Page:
Debbie Reynolds and the Divorce of the Century

In the 1950s, Debbie Reynolds and Eddie Fisher were one of Hollywood’s hottest couples — until Fisher had an affair with Elizabeth Taylor. In this article from March 26, 1960, Reynolds talked about how her highly publicized divorce affected her personally and professionally.

Debbie Reynolds

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Originally published March 26, 1960.

In the 1950s, Debbie Reynolds and Eddie Fisher were one of Hollywood’s hottest couples — until Fisher had an affair with Elizabeth Taylor. In this article from March 26, 1960, Reynolds talked about how her highly publicized divorce affected her personally and professionally.


From its beginning, the courtship and marriage of Debbie Reynolds and Eddie Fisher was proclaimed “The Sweetest Love Story Ever Told.” So it was only natural that the shattering of the Fisher-Reynolds spun-sugar dream castle was as screamingly publicized.

The fact that the darling little couple had become a triangle was regarded in certain circles as the biggest domestic tragedy since Douglas Fairbanks Sr. parted from America’s Sweetheart, Mary Pickford. The Fisher-Reynolds split reached its climax when Debbie agreed—after a year of hesitation—to a quick divorce so her husband could embark upon his second marital venture, this time with Elizabeth Taylor. Even then, however, the triangle refused to go away. In terms of cold, hard cash, the ordeal made the two ladies involved far more valuable at the box office. The price tag of the discarded wife leaped to $125,000 a picture, then to $250,000. The sum demanded for the services of the new Mrs. Fisher zoomed from $500,000 to $750,000—then to $1,000,000. Miss Reynolds soon signed a similar contract, earning $1,000, 000 for three television appearances.

Eddie Fisher on the other hand, has temporarily fallen from the high estate of having his own TV show, to playing the night-club circuit and doing a role in M-G-M’s Butterfield 8, a vehicle which also stars Miss Taylor, while talks are being held about a new TV show for him.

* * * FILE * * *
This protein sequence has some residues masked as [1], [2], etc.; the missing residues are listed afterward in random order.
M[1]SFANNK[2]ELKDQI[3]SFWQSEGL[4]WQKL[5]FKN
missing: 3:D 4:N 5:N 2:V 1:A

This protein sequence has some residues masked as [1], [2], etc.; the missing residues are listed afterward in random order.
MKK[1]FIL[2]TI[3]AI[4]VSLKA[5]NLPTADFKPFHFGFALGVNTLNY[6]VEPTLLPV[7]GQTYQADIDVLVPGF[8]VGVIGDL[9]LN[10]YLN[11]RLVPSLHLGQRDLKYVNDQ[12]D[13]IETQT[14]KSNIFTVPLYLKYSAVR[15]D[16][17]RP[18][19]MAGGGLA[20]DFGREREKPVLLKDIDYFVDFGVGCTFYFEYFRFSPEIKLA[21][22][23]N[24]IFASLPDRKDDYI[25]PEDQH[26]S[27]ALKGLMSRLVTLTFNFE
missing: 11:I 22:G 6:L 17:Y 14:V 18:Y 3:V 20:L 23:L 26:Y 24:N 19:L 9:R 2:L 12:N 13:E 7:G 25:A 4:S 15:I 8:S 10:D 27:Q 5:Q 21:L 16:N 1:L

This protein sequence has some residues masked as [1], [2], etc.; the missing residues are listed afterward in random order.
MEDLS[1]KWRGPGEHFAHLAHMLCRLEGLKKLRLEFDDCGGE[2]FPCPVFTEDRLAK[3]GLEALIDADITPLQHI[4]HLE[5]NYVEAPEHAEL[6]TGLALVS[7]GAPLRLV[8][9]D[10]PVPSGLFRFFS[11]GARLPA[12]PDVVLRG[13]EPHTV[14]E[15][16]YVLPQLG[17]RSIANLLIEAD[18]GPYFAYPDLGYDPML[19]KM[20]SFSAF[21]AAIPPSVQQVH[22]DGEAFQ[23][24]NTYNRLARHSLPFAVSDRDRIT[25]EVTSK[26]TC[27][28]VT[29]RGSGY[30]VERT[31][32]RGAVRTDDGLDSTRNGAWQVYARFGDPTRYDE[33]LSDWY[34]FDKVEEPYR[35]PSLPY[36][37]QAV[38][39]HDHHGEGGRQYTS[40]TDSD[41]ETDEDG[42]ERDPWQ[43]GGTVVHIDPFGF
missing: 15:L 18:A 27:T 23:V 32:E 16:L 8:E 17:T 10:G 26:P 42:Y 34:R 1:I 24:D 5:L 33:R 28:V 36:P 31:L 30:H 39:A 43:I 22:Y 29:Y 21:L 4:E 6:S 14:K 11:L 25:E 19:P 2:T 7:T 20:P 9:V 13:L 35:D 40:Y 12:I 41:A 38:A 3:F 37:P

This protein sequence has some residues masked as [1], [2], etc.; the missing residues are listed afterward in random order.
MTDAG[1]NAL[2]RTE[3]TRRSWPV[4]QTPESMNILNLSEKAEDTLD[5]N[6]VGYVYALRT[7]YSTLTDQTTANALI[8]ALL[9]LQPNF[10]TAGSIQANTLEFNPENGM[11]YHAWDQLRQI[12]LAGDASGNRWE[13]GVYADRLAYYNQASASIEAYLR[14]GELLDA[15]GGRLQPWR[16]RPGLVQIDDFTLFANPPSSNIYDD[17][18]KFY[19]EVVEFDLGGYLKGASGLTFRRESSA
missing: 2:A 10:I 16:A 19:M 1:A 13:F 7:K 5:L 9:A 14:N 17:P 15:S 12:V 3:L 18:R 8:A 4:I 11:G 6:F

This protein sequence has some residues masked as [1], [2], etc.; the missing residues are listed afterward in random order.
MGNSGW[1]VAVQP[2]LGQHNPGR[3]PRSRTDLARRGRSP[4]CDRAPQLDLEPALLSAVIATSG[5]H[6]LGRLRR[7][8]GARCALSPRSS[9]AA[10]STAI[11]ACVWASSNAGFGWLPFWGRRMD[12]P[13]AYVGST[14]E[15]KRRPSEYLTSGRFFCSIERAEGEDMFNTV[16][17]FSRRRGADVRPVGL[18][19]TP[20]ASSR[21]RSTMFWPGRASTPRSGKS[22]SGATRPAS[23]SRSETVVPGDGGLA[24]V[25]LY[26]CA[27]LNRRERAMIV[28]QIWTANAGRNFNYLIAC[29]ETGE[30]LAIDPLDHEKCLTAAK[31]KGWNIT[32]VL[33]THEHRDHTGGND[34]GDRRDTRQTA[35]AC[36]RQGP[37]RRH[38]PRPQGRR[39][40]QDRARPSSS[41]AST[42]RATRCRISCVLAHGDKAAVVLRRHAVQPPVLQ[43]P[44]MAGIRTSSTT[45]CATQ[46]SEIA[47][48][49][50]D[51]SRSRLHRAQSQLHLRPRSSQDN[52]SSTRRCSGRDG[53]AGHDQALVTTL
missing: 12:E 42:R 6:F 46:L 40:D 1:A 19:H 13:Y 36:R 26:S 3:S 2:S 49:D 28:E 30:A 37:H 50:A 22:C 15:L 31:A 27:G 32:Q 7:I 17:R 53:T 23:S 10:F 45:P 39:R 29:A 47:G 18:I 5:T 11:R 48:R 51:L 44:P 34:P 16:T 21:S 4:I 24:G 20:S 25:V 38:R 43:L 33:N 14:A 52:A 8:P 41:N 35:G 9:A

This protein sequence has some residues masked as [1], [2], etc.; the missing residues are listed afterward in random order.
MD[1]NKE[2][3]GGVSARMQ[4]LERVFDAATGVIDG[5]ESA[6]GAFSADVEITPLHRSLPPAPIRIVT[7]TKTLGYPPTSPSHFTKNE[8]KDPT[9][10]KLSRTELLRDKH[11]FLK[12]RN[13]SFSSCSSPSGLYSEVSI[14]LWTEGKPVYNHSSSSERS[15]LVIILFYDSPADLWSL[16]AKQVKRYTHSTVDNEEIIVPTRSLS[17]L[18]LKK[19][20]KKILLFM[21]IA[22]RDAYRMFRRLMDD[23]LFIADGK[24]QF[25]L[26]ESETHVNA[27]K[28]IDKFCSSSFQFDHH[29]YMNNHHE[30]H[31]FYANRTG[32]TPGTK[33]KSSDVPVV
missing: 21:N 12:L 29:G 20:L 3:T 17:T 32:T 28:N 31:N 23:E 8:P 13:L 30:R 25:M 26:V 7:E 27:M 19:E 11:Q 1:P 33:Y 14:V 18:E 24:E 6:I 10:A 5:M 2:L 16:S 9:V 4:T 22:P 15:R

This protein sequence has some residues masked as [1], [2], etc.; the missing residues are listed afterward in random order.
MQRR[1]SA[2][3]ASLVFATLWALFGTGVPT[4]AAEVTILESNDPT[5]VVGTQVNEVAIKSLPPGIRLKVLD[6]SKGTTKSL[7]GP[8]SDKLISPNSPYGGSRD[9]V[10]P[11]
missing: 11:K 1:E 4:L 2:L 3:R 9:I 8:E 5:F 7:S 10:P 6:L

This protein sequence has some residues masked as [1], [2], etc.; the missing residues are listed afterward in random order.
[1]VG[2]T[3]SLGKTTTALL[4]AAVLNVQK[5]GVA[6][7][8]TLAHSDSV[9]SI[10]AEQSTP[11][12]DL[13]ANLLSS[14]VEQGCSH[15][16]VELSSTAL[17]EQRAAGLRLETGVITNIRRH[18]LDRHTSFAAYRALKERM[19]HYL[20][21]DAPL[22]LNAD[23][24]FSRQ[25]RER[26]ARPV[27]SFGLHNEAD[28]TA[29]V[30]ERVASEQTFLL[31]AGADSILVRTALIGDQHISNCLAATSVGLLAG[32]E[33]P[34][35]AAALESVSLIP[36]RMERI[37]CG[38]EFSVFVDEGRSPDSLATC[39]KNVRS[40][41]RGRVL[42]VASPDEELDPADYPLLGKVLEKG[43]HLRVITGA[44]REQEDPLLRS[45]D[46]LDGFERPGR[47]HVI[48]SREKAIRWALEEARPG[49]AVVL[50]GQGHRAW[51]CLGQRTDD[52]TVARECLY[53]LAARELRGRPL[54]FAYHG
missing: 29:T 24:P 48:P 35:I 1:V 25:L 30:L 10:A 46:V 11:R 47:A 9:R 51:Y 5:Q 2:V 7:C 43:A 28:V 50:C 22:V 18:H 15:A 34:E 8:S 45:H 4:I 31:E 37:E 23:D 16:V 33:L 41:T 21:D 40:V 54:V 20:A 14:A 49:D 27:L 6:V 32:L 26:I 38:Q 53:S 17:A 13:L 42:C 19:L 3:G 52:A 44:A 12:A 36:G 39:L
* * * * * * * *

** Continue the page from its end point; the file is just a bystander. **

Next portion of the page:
During the time when Debbie and Eddie, once the nation’s most publicized newlyweds, were engaged in becoming the nation’s most highly publicized divorcees, Fisher and Miss Taylor did most of the talking. I’d read various statements attributed to Debbie, but it was my thought that if I could get her to give me some of her ideas about the a air at first hand, it would still be newsworthy.

I remembered a photograph of her taken a few days after the news broke that she and Eddie were having difficulties. I mentioned that photo to her now. I said, “You looked like a teen-ager someone had just kicked in the stomach.”

“I know the picture you mean,” she said. “I remember it very well. It was taken after I had my children out for an airing, and when I came home there were a lot of strangers in my house— reporters and photographers. I didn’t even know what had happened. Then they told me that my marriage seemed to be definitely on the rocks, but I still didn’t get it. I remember saying, ‘It’s unbelievable that you can live happily with a man and not know he doesn’t love you.” When they took that photo, I had just finished changing my babies. I wasn’t thinking about how I looked. My mind was completely on another subject. When I saw that picture, I was surprised to see a couple of diaper pins still attached to my blouse.”

“How old were you when you and Eddie were married?” I asked.

“Twenty-three.” she said. “I had lived at home with my mother until then, so I was extremely inexperienced. I had to grow up very fast. Too fast. I don’t think that’s the best way to grow up. I think it’s the hardest way. But you certainly can learn that way, and it’s very thorough.”

What she said next sounded like something she had said to herself many, many times—and that she would say it many limes more. “As long as you can accept your experiences and digest them and not let them make you bitter or cynical or assume that life is always going to be that way, you’ll be all right. But if you allow them to make you cynical and bitter…” Her voice trailed off.

Strength of Character

I said I thought it would have been easy for her to become bitter. “I wouldn’t
let me be,” she said. “All my life I’ve hated people who complain about their knee-aches or their backaches. All they had to do was look around them to see people having it more difficult than they. If you consider the road a lot of other people travel, you can say to yourself, “Mine isn’t that rough!’”

I said to her, “In spite of all the stress, your statements to the press always seemed sound and sensible.” I thought of one statement of hers in particular. She had just finished shooting It Started With a Kiss in Spain, and on her way home friends in California reached her on the long-distance phone and repeated to her some of the remarks made during an impromptu press conference held in Eddie Fisher’s dressing room in a Las Vegas hold.